English is a beautiful language. Active & Passive voice form integral parts of sentence communication.
What a beautiful language English is! Sentence communication is formed by the integral parts of Active & Passive voice.
The first statement, which was direct, was the ACTIVE voice & the second version of the same sentence was passive voice.
The simplest way to get the basic of Active & Passive voice is that – Active voice is always direct & in most of the cases it is the shortest sentence formation possible for a given set of words; passive voice on the other hand is indirect & had a third-party tone to it. In the above example, the first statement of active voice is just a statement but the first statement of passive voice is an exclamatory statement.
ACTIVE: “He gave me the book.”
PASSIVE: “I was given the book by him”
Here it is important to note the use of the word ‘by’. The use of ‘by’ is specific to passive voice & gives it the indirect-address we spoke about previously.
ACTIVE: “We shall learn about active & passive voice today.”
PASSIVE: “Active & passive voice shall be learnt by us today.”
Active voice has three important markers to it – subject, transitive verb & an object [at least one of each].
Here, in the above example, ‘We’ becomes the subject denoting the main party; ‘active & passive voice’ becomes the object towards which the command or action is directed&‘shall learn’ becomes the transitive verb, which denotes the transition of action from subject to object.
A few more examples for identifying this concept are:-
‘She is writing a letter.’
‘He wore a blue shirt.’
‘They have been practising a group dance.’
Subject is essentially the main protagonist in the sentence, the main person or thing who is doing or directing the action. Transitive verb is the action that is being conducted. Object is the object of impact; the person or entity on which the action is been carried out by the subject.
Like passive voice, active voice can be identified by the presence of these three markers in the sentence.
In passive voice, the use of ‘by’ might also be accompanied by a past participle like – had been, was being, would have been etc.
‘They had been thrown out of the college for misbehaviour.’
‘The lunch was being served by them.’
‘She would have been the head girl if not for her arrogance.’
ACTIVE VOICE for the same sentences:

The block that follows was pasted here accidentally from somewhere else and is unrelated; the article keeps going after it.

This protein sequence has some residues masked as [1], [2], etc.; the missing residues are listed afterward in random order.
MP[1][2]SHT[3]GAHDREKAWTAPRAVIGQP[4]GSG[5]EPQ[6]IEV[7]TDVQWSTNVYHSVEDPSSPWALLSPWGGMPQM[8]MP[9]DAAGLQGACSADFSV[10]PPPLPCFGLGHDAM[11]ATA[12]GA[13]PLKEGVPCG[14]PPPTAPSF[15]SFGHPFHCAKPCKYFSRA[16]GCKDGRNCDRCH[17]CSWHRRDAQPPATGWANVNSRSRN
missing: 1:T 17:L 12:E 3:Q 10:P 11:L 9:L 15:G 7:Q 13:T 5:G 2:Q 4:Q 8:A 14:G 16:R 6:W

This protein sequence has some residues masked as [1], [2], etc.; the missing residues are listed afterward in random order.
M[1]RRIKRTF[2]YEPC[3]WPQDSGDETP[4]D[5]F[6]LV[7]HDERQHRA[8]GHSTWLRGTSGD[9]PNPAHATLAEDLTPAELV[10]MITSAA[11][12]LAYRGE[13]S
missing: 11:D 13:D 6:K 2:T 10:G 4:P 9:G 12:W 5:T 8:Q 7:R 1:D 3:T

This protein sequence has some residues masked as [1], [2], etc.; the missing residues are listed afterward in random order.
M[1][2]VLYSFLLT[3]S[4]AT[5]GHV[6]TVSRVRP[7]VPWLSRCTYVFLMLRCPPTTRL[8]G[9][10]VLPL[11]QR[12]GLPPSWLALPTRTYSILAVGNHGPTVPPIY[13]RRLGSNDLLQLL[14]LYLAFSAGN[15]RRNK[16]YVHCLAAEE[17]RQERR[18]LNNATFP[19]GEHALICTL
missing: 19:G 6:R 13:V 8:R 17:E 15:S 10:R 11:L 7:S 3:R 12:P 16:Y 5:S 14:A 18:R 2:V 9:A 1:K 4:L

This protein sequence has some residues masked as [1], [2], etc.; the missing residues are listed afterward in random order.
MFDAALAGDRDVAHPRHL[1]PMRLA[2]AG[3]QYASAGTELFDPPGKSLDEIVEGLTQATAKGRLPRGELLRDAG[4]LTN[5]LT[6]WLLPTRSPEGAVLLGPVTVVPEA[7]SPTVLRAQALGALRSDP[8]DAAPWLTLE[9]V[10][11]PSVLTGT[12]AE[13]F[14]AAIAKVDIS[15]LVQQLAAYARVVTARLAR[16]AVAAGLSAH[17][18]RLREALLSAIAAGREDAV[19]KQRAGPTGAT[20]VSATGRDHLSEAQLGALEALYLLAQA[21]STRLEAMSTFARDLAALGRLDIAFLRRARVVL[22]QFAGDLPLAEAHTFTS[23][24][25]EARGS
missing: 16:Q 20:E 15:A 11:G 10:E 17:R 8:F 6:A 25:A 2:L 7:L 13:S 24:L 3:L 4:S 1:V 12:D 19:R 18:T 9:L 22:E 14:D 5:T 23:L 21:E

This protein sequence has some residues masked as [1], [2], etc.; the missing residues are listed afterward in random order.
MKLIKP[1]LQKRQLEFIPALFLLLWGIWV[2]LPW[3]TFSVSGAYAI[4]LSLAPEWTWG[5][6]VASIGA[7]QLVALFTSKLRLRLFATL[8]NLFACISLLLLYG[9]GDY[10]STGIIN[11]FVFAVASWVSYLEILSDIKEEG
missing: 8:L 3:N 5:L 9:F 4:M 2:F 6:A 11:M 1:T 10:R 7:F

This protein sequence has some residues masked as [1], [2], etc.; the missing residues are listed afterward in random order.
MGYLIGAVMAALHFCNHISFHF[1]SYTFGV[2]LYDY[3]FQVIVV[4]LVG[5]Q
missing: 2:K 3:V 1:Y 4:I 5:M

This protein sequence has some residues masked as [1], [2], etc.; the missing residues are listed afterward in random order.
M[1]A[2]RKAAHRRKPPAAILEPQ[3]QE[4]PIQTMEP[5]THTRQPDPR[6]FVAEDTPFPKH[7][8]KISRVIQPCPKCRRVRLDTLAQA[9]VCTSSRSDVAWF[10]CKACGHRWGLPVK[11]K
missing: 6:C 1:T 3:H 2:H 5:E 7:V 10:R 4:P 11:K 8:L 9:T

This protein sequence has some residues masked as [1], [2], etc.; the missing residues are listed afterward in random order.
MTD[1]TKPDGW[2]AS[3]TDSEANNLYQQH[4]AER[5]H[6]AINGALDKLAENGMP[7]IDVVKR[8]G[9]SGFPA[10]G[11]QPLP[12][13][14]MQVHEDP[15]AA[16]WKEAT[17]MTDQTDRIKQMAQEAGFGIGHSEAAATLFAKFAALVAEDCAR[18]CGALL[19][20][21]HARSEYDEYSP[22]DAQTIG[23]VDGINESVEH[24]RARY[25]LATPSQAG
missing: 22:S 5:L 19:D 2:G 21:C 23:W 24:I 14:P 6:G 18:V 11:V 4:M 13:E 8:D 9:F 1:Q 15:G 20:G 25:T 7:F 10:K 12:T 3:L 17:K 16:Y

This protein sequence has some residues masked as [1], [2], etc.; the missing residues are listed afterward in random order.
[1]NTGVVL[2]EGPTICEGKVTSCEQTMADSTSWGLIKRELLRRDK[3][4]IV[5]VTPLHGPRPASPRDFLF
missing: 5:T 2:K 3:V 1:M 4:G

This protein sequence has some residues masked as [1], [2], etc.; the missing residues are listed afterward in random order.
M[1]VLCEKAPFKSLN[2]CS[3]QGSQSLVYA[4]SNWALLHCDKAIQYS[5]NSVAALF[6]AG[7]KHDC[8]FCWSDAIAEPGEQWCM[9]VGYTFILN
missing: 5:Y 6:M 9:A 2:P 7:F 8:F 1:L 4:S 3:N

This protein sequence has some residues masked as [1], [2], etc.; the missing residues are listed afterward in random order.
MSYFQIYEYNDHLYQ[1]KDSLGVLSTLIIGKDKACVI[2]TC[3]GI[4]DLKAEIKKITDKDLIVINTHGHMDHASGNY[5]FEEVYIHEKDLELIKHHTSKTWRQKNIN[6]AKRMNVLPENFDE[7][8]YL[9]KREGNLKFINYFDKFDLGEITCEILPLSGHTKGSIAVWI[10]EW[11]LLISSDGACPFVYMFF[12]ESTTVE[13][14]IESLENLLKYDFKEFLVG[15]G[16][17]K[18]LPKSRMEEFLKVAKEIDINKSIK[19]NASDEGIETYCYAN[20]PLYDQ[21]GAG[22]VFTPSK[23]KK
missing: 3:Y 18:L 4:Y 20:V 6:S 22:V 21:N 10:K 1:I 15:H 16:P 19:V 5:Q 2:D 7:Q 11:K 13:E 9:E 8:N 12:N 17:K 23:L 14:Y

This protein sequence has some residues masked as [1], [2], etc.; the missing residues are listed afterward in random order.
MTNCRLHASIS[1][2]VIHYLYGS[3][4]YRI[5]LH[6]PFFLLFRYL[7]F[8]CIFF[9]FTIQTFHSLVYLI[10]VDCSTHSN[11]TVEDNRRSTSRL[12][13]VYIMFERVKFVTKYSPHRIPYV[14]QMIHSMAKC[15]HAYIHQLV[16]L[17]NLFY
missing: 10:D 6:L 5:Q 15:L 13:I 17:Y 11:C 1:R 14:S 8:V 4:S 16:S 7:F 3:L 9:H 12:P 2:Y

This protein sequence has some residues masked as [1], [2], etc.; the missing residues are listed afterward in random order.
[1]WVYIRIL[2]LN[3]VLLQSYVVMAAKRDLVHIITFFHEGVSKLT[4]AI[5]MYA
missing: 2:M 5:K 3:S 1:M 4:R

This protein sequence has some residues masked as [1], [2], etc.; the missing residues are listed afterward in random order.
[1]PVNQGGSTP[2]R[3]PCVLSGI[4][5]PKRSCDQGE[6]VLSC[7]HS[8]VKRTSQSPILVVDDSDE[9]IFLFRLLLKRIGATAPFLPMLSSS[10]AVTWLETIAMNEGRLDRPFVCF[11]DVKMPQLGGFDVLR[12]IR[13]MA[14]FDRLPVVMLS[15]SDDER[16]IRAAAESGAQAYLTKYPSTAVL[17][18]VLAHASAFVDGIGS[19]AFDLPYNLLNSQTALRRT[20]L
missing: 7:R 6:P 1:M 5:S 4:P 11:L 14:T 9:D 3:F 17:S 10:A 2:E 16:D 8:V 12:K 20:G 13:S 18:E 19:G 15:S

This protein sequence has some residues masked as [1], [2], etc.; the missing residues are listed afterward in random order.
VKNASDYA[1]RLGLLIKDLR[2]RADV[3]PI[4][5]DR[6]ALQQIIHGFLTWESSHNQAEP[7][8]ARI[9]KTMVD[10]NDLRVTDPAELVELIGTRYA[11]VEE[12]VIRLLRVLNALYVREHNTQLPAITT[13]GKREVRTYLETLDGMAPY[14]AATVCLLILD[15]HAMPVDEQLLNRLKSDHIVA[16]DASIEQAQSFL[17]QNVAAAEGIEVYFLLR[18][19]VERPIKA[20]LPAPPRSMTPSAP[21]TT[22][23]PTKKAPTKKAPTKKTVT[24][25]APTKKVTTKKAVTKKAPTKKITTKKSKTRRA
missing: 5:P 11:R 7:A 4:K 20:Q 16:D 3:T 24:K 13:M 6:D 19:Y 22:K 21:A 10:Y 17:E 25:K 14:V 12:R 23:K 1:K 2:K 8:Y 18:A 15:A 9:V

‘The college threw them out for misbehaviour.’
‘They served the lunch.’
‘Her arrogance stopped her from becoming the head girl.’
It is important to note that the markers of active voice aren’t always very direct. In case of the last sentence under active voice, ‘becoming’ & ‘stopped’ becomes the verb, ‘head girl’ is the object; in case of subject, there is no use of direct second-person denotations to refer to the person. Hence, the ‘her’ after stopped becomes the subject word here for it is directly connected to one of the verbs – ‘stopped’. ‘Arrogance’ here becomes the abstract noun.
Sometimes, passive sentences do not have the word ‘by’. In such a case,
ACTIVE: ‘Someone gave me a blank envelop.’
Here, we are able to identify all three markers of active voice. ‘Someone’ becomes the secondary subject.
PASSIVE: ‘I was given a blank envelop.’
Here, there is no use of the word ‘by’. Moreover, there is absence of the secondary subject which was earlier mentioned in the active voice.
Although this sentence could have also been written as: ‘I was given a blank envelop by someone.’
Here, the sentence completion is to be noted, where the sentence could also be written in the second format with the use of by; but, in the absence of ‘by’, the prediction of such a use can help one determine the voice of the sentence.
‘Someone’ has not been given much importance, considering it being the secondary subject while ‘me’ or ‘I’ being the primary subject; the ignorance of the secondary subject from the passive voice sentence formation is acceptable for advance writing.
Also, sometimes, the verb in the passive statement is followed by the use of ‘to’.
PASSIVE: ‘I was been asked to inform you about the match.’
ACTIVE: ‘They asked me to inform you about the match.’
Here again, the previous discussion about ignoring the secondary subject during sentence formation applies. The use of ‘to’ in the passive sentence is also to be noted.